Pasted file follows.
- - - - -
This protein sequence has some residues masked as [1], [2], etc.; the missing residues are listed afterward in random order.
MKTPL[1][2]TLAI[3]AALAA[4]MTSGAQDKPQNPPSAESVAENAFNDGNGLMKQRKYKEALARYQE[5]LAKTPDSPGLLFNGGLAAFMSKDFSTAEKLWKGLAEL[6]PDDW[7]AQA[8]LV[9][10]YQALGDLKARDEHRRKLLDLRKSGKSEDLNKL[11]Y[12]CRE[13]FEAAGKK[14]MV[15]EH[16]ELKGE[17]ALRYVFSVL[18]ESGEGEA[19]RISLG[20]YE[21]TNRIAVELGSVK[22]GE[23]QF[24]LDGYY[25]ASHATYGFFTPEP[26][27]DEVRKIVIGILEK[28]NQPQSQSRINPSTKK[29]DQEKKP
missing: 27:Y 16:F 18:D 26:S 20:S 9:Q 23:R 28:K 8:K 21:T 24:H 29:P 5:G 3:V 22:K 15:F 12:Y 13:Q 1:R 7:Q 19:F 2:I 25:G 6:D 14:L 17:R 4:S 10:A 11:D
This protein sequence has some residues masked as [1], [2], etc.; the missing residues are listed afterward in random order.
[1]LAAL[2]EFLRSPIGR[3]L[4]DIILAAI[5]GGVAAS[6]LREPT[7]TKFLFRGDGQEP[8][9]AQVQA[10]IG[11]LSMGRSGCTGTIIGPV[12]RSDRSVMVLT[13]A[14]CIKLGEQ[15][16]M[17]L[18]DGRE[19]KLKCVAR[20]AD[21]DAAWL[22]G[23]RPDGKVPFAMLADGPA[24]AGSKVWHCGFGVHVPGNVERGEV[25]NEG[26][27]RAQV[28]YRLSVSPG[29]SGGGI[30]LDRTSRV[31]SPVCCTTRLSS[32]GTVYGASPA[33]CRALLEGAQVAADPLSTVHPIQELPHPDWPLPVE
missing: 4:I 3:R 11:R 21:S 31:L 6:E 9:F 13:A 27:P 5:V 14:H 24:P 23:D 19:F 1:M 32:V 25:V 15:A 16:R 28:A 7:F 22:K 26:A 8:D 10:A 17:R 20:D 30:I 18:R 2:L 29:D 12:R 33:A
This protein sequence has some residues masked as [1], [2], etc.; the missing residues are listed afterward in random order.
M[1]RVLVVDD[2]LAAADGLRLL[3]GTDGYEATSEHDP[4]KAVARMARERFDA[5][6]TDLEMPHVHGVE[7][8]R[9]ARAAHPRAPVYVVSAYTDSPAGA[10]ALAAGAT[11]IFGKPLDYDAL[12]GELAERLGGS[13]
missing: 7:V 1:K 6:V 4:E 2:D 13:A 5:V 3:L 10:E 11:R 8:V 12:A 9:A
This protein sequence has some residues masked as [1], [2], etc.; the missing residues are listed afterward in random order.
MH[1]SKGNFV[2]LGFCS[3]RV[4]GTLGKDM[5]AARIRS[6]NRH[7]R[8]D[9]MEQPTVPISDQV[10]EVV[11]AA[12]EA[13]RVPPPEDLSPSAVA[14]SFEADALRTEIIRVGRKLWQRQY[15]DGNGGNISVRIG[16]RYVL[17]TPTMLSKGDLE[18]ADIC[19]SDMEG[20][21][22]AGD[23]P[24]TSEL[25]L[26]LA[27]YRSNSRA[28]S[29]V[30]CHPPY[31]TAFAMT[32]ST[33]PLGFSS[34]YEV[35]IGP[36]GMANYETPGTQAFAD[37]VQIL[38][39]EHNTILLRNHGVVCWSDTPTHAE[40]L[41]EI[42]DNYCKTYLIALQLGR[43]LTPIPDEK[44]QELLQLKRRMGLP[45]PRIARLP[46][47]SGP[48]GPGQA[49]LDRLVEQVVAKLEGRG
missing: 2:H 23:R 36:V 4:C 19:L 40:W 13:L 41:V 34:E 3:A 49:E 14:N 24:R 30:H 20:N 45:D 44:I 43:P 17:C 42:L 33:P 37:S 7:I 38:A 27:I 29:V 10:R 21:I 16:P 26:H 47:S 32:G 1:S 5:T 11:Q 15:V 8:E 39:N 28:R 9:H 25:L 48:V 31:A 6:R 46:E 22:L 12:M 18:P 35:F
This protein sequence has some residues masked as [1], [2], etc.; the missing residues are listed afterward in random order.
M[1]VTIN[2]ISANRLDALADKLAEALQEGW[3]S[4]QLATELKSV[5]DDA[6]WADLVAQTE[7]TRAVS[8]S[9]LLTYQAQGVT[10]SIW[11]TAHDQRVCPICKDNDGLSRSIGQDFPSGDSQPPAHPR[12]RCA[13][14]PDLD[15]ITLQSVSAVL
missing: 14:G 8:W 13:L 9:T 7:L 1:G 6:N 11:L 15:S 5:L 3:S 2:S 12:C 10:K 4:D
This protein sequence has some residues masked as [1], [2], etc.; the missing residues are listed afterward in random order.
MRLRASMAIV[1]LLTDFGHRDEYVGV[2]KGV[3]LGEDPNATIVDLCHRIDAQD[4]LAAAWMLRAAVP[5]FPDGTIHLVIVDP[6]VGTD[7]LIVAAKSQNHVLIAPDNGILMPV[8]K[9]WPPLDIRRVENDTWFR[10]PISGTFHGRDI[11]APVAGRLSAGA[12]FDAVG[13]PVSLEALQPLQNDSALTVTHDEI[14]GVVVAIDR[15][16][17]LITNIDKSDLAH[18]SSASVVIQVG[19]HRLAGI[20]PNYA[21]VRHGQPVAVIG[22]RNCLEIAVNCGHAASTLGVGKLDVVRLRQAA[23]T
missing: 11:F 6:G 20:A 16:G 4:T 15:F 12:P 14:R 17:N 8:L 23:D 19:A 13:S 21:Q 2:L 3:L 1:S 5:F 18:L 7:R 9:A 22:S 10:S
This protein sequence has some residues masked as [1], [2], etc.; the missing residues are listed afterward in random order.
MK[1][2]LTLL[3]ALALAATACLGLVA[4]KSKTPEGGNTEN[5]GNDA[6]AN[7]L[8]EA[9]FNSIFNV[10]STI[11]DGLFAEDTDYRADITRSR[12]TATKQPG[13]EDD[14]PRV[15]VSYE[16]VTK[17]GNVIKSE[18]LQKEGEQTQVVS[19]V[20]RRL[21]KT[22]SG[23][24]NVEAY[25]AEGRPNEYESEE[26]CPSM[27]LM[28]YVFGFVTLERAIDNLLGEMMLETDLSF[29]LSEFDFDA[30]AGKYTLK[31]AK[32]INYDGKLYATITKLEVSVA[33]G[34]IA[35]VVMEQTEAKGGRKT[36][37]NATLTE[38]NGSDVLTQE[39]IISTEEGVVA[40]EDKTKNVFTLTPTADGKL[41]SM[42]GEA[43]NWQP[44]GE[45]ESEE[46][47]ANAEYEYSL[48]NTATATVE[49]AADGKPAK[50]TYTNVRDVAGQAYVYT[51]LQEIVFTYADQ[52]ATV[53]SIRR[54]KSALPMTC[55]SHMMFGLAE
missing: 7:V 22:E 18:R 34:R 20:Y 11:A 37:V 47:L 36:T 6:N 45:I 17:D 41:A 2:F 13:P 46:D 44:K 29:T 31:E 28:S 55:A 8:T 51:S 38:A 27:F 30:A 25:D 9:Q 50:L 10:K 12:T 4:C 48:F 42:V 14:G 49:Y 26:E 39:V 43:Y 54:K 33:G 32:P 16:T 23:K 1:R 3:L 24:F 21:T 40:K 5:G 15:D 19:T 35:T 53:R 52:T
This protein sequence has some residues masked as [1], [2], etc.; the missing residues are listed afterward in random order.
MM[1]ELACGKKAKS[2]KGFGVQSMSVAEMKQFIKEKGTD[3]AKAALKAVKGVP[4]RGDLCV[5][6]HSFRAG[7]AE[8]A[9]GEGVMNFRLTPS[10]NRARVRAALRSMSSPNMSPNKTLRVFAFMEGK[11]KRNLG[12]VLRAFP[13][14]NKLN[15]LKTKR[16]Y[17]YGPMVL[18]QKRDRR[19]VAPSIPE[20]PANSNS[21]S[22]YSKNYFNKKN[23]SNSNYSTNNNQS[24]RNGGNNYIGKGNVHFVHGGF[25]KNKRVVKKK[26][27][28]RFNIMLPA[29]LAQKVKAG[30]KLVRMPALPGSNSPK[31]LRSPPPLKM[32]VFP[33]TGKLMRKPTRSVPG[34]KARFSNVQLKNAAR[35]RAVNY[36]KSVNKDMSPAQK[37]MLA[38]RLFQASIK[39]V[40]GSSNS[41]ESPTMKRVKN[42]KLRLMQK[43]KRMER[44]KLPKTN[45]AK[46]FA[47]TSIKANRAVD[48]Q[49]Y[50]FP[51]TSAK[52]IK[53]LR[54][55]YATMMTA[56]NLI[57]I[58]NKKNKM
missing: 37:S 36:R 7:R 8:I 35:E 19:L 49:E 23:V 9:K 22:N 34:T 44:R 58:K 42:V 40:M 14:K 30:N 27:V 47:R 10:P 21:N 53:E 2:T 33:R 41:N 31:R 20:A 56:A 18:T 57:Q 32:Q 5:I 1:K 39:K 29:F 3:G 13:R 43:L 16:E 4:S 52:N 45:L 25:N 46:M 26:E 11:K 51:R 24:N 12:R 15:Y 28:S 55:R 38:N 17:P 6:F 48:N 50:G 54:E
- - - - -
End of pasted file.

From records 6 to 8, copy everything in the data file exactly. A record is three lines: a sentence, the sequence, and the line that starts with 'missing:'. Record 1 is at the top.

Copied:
This protein sequence has some residues masked as [1], [2], etc.; the missing residues are listed afterward in random order.
MRLRASMAIV[1]LLTDFGHRDEYVGV[2]KGV[3]LGEDPNATIVDLCHRIDAQD[4]LAAAWMLRAAVP[5]FPDGTIHLVIVDP[6]VGTD[7]LIVAAKSQNHVLIAPDNGILMPV[8]K[9]WPPLDIRRVENDTWFR[10]PISGTFHGRDI[11]APVAGRLSAGA[12]FDAVG[13]PVSLEALQPLQNDSALTVTHDEI[14]GVVVAIDR[15][16][17]LITNIDKSDLAH[18]SSASVVIQVG[19]HRLAGI[20]PNYA[21]VRHGQPVAVIG[22]RNCLEIAVNCGHAASTLGVGKLDVVRLRQAA[23]T
missing: 11:F 6:G 20:A 16:G 4:T 15:F 12:P 14:R 17:N 8:L 23:D 19:A 13:S 21:Q 2:L 3:L 1:S 5:F 18:L 7:R 9:A 22:S 10:S
This protein sequence has some residues masked as [1], [2], etc.; the missing residues are listed afterward in random order.
MK[1][2]LTLL[3]ALALAATACLGLVA[4]KSKTPEGGNTEN[5]GNDA[6]AN[7]L[8]EA[9]FNSIFNV[10]STI[11]DGLFAEDTDYRADITRSR[12]TATKQPG[13]EDD[14]PRV[15]VSYE[16]VTK[17]GNVIKSE[18]LQKEGEQTQVVS[19]V[20]RRL[21]KT[22]SG[23][24]NVEAY[25]AEGRPNEYESEE[26]CPSM[27]LM[28]YVFGFVTLERAIDNLLGEMMLETDLSF[29]LSEFDFDA[30]AGKYTLK[31]AK[32]INYDGKLYATITKLEVSVA[33]G[34]IA[35]VVMEQTEAKGGRKT[36][37]NATLTE[38]NGSDVLTQE[39]IISTEEGVVA[40]EDKTKNVFTLTPTADGKL[41]SM[42]GEA[43]NWQP[44]GE[45]ESEE[46][47]ANAEYEYSL[48]NTATATVE[49]AADGKPAK[50]TYTNVRDVAGQAYVYT[51]LQEIVFTYADQ[52]ATV[53]SIRR[54]KSALPMTC[55]SHMMFGLAE
missing: 7:V 22:E 18:R 34:R 20:Y 11:A 37:V 47:L 36:T 6:N 45:I 17:D 41:A 2:F 13:P 46:D 44:K 29:T 31:E 28:S 55:A 8:T 51:S 38:A 27:F 30:A 25:D 9:Q 50:L 10:K 12:T 4:C 48:F 42:V 14:G 49:Y 26:E 39:V 43:Y 54:K 33:G 32:P 16:T 23:K 1:R 3:L 24:F 21:T 40:K 5:G 15:D 19:T 35:T 53:R 52:T
This protein sequence has some residues masked as [1], [2], etc.; the missing residues are listed afterward in random order.
MM[1]ELACGKKAKS[2]KGFGVQSMSVAEMKQFIKEKGTD[3]AKAALKAVKGVP[4]RGDLCV[5][6]HSFRAG[7]AE[8]A[9]GEGVMNFRLTPS[10]NRARVRAALRSMSSPNMSPNKTLRVFAFMEGK[11]KRNLG[12]VLRAFP[13][14]NKLN[15]LKTKR[16]Y[17]YGPMVL[18]QKRDRR[19]VAPSIPE[20]PANSNS[21]S[22]YSKNYFNKKN[23]SNSNYSTNNNQS[24]RNGGNNYIGKGNVHFVHGGF[25]KNKRVVKKK[26][27][28]RFNIMLPA[29]LAQKVKAG[30]KLVRMPALPGSNSPK[31]LRSPPPLKM[32]VFP[33]TGKLMRKPTRSVPG[34]KARFSNVQLKNAAR[35]RAVNY[36]KSVNKDMSPAQK[37]MLA[38]RLFQASIK[39]V[40]GSSNS[41]ESPTMKRVKN[42]KLRLMQK[43]KRMER[44]KLPKTN[45]AK[46]FA[47]TSIKANRAVD[48]Q[49]Y[50]FP[51]TSAK[52]IK[53]LR[54][55]YATMMTA[56]NLI[57]I[58]NKKNKM
missing: 37:S 36:R 7:R 8:I 35:E 19:L 49:E 23:V 9:K 22:N 34:T 44:R 58:K 42:V 40:M 14:K 30:N 27:V 47:R 10:P 21:N 53:E 2:T 33:R 41:N 31:R 20:A 56:A 18:T 57:Q 32:Q 5:I 1:K 39:K 29:F 3:G 13:R 43:L 16:E 4:S 52:N 45:L 25:N 46:M 26:E 11:K 51:R 24:N 12:R 15:Y 28:S 55:R 38:N 17:P 6:F 48:N 50:G 54:E